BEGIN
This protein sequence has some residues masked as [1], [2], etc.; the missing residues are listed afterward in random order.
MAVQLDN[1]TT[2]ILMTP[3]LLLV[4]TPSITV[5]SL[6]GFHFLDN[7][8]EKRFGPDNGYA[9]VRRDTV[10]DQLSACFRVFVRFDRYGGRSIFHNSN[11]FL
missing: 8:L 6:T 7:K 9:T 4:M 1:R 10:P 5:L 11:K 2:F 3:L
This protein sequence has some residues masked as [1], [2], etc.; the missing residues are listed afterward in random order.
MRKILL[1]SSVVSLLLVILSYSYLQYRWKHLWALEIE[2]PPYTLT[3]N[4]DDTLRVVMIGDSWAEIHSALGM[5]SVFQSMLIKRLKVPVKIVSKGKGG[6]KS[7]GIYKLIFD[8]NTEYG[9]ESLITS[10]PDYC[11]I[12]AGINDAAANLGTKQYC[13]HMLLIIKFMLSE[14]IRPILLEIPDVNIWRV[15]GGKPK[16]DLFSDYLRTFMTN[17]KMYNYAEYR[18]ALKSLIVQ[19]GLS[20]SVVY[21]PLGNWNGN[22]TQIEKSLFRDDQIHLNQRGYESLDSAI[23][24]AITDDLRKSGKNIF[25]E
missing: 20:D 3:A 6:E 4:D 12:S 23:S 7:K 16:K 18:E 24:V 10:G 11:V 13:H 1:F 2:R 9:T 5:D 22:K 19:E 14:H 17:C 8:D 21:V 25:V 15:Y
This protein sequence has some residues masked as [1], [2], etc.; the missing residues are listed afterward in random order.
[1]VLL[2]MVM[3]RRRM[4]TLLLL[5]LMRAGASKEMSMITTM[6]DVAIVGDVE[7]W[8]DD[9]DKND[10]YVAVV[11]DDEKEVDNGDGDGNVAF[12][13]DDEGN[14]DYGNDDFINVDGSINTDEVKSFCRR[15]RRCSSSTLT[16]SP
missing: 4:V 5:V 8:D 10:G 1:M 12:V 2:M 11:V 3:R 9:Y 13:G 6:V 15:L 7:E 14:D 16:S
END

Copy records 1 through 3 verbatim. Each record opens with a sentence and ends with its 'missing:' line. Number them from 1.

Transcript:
This protein sequence has some residues masked as [1], [2], etc.; the missing residues are listed afterward in random order.
MAVQLDN[1]TT[2]ILMTP[3]LLLV[4]TPSITV[5]SL[6]GFHFLDN[7][8]EKRFGPDNGYA[9]VRRDTV[10]DQLSACFRVFVRFDRYGGRSIFHNSN[11]FL
missing: 8:L 6:T 7:K 9:T 4:M 1:R 10:P 5:L 11:K 2:F 3:L
This protein sequence has some residues masked as [1], [2], etc.; the missing residues are listed afterward in random order.
MRKILL[1]SSVVSLLLVILSYSYLQYRWKHLWALEIE[2]PPYTLT[3]N[4]DDTLRVVMIGDSWAEIHSALGM[5]SVFQSMLIKRLKVPVKIVSKGKGG[6]KS[7]GIYKLIFD[8]NTEYG[9]ESLITS[10]PDYC[11]I[12]AGINDAAANLGTKQYC[13]HMLLIIKFMLSE[14]IRPILLEIPDVNIWRV[15]GGKPK[16]DLFSDYLRTFMTN[17]KMYNYAEYR[18]ALKSLIVQ[19]GLS[20]SVVY[21]PLGNWNGN[22]TQIEKSLFRDDQIHLNQRGYESLDSAI[23][24]AITDDLRKSGKNIF[25]E
missing: 20:D 3:A 6:E 4:D 12:S 23:S 7:K 16:K 18:E 24:V 10:G 11:V 13:H 1:F 2:R 9:T 5:D 22:K 19:E 14:H 17:C 8:D 21:V 25:V 15:Y
This protein sequence has some residues masked as [1], [2], etc.; the missing residues are listed afterward in random order.
[1]VLL[2]MVM[3]RRRM[4]TLLLL[5]LMRAGASKEMSMITTM[6]DVAIVGDVE[7]W[8]DD[9]DKND[10]YVAVV[11]DDEKEVDNGDGDGNVAF[12][13]DDEGN[14]DYGNDDFINVDGSINTDEVKSFCRR[15]RRCSSSTLT[16]SP
missing: 4:V 5:V 8:D 10:G 1:M 12:V 2:M 11:V 3:R 9:Y 13:G 6:V 15:L 7:E 14:D 16:S